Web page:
There are over 32 million Africans in the Diaspora, accounting for $40 billion remittances yearly, and savings of about $53 billion – most of it outside Africa, the African Export-Import Bank (Afreximbank) has said.
Its Senior Manager, Intra-African Trade Initiative, Gainmore Zanamwe, said the economic size of Africans in the Diaspora was staggering.
According to him, should the collective African Diaspora be regarded as the 56th African state, it would rank top in terms of “Gross Domestic Product (GDP),” with its GDP estimated at over $500 billion and GDP per capita higher than Africa’s average.
Zanamwe, who spoke on the sidelines of the 47th Annual General Meeting (AGM) of Manufacturers Association of Nigeria (MAN) in Lagos, said the number of Africans in the Diaspora would likely reach 50 million, if second and third generations are included.
Nigeria accounts for over a third of Diaspora remittance flows to sub-Saharan Africa, with Diaspora remittances to the country projected to reach $25.5 billion this year, up from $23 million last year, PricewaterhouseCoopers (PwC) Nigeria, also said.
Its latest report, “Strength from Abroad: The Economic Power of Nigeria’s Diaspora,” PwC also estimated that the size of the country’s Diaspora remittances will grow by $29.9billion and $34.8billion in 2021 and 2023.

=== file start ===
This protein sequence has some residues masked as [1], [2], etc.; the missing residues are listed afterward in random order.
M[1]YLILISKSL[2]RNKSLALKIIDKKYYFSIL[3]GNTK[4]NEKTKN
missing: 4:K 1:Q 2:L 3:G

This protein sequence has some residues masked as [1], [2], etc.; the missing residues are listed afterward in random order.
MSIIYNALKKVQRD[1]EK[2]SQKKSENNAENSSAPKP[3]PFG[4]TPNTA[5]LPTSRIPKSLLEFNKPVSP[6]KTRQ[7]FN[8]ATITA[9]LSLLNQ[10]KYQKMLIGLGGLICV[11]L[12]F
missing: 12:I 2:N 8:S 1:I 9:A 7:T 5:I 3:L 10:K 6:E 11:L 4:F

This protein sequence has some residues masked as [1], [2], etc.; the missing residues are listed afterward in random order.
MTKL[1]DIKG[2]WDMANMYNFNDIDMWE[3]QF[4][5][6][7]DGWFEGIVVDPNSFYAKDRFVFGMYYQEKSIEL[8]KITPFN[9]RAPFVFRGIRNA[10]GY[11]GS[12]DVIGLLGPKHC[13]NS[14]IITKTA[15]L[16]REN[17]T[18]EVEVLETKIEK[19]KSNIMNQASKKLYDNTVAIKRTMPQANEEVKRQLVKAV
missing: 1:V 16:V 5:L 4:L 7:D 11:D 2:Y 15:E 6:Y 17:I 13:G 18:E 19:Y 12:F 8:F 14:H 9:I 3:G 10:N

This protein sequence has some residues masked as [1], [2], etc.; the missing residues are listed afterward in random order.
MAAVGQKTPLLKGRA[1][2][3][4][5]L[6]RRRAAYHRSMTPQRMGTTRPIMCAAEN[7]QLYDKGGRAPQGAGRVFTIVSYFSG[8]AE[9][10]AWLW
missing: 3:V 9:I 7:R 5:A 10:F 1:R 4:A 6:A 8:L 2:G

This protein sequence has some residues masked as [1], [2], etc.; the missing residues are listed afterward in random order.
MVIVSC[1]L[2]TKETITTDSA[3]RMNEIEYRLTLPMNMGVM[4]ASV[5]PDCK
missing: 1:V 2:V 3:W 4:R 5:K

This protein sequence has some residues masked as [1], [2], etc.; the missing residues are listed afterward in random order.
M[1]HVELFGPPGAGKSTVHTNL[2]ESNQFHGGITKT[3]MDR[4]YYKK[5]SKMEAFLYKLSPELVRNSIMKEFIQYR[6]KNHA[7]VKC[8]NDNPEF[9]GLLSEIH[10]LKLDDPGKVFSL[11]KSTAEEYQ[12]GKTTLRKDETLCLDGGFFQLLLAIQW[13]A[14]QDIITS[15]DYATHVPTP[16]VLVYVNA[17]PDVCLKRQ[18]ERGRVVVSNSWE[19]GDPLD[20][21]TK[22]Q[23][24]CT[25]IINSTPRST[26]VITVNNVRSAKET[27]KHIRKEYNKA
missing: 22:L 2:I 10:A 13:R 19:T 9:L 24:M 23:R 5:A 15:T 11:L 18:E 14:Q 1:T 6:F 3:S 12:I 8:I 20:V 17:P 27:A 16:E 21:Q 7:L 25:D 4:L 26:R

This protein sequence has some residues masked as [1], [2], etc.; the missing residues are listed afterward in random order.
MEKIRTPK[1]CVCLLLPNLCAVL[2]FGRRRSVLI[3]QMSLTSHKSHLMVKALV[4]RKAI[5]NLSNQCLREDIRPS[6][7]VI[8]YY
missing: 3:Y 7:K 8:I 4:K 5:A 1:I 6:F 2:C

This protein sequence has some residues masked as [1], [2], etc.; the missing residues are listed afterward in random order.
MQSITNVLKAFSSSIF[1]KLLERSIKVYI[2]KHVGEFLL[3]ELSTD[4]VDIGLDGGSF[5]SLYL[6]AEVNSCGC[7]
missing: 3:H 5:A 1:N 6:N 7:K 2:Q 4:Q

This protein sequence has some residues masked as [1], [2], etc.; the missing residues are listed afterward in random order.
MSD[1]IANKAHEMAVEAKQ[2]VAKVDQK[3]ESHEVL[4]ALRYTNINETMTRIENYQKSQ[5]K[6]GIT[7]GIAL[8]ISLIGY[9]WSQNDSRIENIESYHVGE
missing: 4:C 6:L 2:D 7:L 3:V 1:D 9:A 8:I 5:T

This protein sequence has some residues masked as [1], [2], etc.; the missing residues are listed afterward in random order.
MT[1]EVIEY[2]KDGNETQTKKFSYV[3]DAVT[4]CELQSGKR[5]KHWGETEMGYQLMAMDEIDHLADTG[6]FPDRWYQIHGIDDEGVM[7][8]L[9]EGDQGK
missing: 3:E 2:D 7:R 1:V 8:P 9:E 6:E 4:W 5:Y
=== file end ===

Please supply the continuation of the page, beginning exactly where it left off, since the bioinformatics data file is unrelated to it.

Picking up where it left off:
Zanamwe, however, said Afreximbank has a Diaspora strategy, which provides various ways in which their resources (both financial and expertise) can be mobilised for the promotion of intra-African trade and the development of Africa through investments, trade links, skills, and technology transfer.
He said: “The key pillars of the bank’s Diaspora strategy include trade and investment promotion, remittances and savings mobilisation, knowledge and skills transfer, research and advocacy, and Diaspora outreach.
“These are to be achieved through financing and facilitating the production and distribution of ethnic goods and products of interest to Africans in the Diaspora into Diaspora markets,” Zanamwe said.
He listed some of the key growth areas of interest to the Diaspora to include ethnic foods, textiles, creative industry (music, film), tourism, manufactures, among others.
“It is estimated, for instance, that Nigeria’s trade in ethnic foods with the United States (U.S) is estimated between $500 million and $1 billion,” he said
On the creative industry space, Zanamwe said the bank was working with partners in Africa and the Diaspora by providing financing products and trade facilitation services to boost export of African movies, music, fashion and other creative works.
He said the bank was developing a technology platform for high-quality African content – music, video, movies and opportunities, among others.
Zanamwe said for instance, the Nollywood movies, an industry which employs about 300, 000 people directly and indirectly, more than one million, generating between $500 million and $1 billion yearly in revenues, is patronised across the continent and outside the continent by the Diaspora.